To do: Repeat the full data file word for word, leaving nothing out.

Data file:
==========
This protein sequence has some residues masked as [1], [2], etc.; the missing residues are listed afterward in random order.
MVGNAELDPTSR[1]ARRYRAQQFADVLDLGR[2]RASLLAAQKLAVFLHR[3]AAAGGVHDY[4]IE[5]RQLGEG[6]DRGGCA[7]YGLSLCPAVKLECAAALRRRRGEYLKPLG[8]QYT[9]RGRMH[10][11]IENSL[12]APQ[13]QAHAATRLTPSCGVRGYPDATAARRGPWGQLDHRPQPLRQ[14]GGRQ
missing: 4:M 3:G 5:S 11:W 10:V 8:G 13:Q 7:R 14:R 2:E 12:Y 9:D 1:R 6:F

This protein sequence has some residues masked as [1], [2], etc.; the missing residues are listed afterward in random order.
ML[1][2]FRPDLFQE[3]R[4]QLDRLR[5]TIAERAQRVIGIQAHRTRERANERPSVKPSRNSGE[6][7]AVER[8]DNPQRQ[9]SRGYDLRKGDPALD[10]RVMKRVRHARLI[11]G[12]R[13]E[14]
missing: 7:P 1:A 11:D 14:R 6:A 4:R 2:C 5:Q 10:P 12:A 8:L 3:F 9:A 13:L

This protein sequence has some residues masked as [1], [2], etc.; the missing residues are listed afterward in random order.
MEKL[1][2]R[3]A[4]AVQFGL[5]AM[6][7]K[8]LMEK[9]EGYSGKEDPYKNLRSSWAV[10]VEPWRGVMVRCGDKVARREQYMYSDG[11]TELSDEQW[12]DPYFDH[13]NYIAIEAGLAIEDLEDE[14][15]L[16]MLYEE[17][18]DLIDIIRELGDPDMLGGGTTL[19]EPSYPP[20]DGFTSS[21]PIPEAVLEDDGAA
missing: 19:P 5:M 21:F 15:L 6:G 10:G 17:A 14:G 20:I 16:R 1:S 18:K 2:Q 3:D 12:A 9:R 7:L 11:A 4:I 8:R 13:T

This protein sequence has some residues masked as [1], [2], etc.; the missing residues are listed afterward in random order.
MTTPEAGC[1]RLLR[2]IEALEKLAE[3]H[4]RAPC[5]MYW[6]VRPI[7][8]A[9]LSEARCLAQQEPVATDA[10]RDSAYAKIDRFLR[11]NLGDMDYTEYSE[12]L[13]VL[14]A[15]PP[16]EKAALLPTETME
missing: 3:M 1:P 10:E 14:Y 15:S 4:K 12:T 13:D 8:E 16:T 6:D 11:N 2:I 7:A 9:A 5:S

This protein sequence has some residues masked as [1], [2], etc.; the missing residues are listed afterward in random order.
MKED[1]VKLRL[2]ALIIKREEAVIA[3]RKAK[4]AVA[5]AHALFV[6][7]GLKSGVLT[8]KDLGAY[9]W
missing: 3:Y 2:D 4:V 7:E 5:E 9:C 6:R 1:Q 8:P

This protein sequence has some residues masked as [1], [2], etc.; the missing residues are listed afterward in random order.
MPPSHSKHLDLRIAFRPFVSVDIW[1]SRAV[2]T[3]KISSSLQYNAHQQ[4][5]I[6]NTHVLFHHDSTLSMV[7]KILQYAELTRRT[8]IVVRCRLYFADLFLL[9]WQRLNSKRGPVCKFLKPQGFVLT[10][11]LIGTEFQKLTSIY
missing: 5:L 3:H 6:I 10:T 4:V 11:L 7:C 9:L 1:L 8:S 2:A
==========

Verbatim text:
This protein sequence has some residues masked as [1], [2], etc.; the missing residues are listed afterward in random order.
MVGNAELDPTSR[1]ARRYRAQQFADVLDLGR[2]RASLLAAQKLAVFLHR[3]AAAGGVHDY[4]IE[5]RQLGEG[6]DRGGCA[7]YGLSLCPAVKLECAAALRRRRGEYLKPLG[8]QYT[9]RGRMH[10][11]IENSL[12]APQ[13]QAHAATRLTPSCGVRGYPDATAARRGPWGQLDHRPQPLRQ[14]GGRQ
missing: 4:M 3:G 5:S 11:W 10:V 8:G 13:Q 7:R 14:R 2:E 12:Y 9:D 1:R 6:F

This protein sequence has some residues masked as [1], [2], etc.; the missing residues are listed afterward in random order.
ML[1][2]FRPDLFQE[3]R[4]QLDRLR[5]TIAERAQRVIGIQAHRTRERANERPSVKPSRNSGE[6][7]AVER[8]DNPQRQ[9]SRGYDLRKGDPALD[10]RVMKRVRHARLI[11]G[12]R[13]E[14]
missing: 7:P 1:A 11:D 14:R 6:A 4:R 2:C 5:Q 10:P 12:A 8:L 3:F 9:A 13:L

This protein sequence has some residues masked as [1], [2], etc.; the missing residues are listed afterward in random order.
MEKL[1][2]R[3]A[4]AVQFGL[5]AM[6][7]K[8]LMEK[9]EGYSGKEDPYKNLRSSWAV[10]VEPWRGVMVRCGDKVARREQYMYSDG[11]TELSDEQW[12]DPYFDH[13]NYIAIEAGLAIEDLEDE[14][15]L[16]MLYEE[17][18]DLIDIIRELGDPDMLGGGTTL[19]EPSYPP[20]DGFTSS[21]PIPEAVLEDDGAA
missing: 19:P 5:M 21:F 15:L 6:G 10:G 17:A 14:G 20:I 16:R 1:S 18:K 2:Q 3:D 12:A 9:R 7:L 11:A 4:I 8:R 13:T

This protein sequence has some residues masked as [1], [2], etc.; the missing residues are listed afterward in random order.
MTTPEAGC[1]RLLR[2]IEALEKLAE[3]H[4]RAPC[5]MYW[6]VRPI[7][8]A[9]LSEARCLAQQEPVATDA[10]RDSAYAKIDRFLR[11]NLGDMDYTEYSE[12]L[13]VL[14]A[15]PP[16]EKAALLPTETME
missing: 3:M 1:P 10:E 14:Y 15:S 4:K 12:T 13:D 8:E 16:T 6:D 11:N 2:I 7:A 9:A 5:S

This protein sequence has some residues masked as [1], [2], etc.; the missing residues are listed afterward in random order.
MKED[1]VKLRL[2]ALIIKREEAVIA[3]RKAK[4]AVA[5]AHALFV[6][7]GLKSGVLT[8]KDLGAY[9]W
missing: 3:Y 2:D 4:V 7:E 5:E 9:C 6:R 1:Q 8:P

This protein sequence has some residues masked as [1], [2], etc.; the missing residues are listed afterward in random order.
MPPSHSKHLDLRIAFRPFVSVDIW[1]SRAV[2]T[3]KISSSLQYNAHQQ[4][5]I[6]NTHVLFHHDSTLSMV[7]KILQYAELTRRT[8]IVVRCRLYFADLFLL[9]WQRLNSKRGPVCKFLKPQGFVLT[10][11]LIGTEFQKLTSIY
missing: 5:L 3:H 6:I 10:T 4:V 11:L 7:C 9:L 1:L 8:S 2:A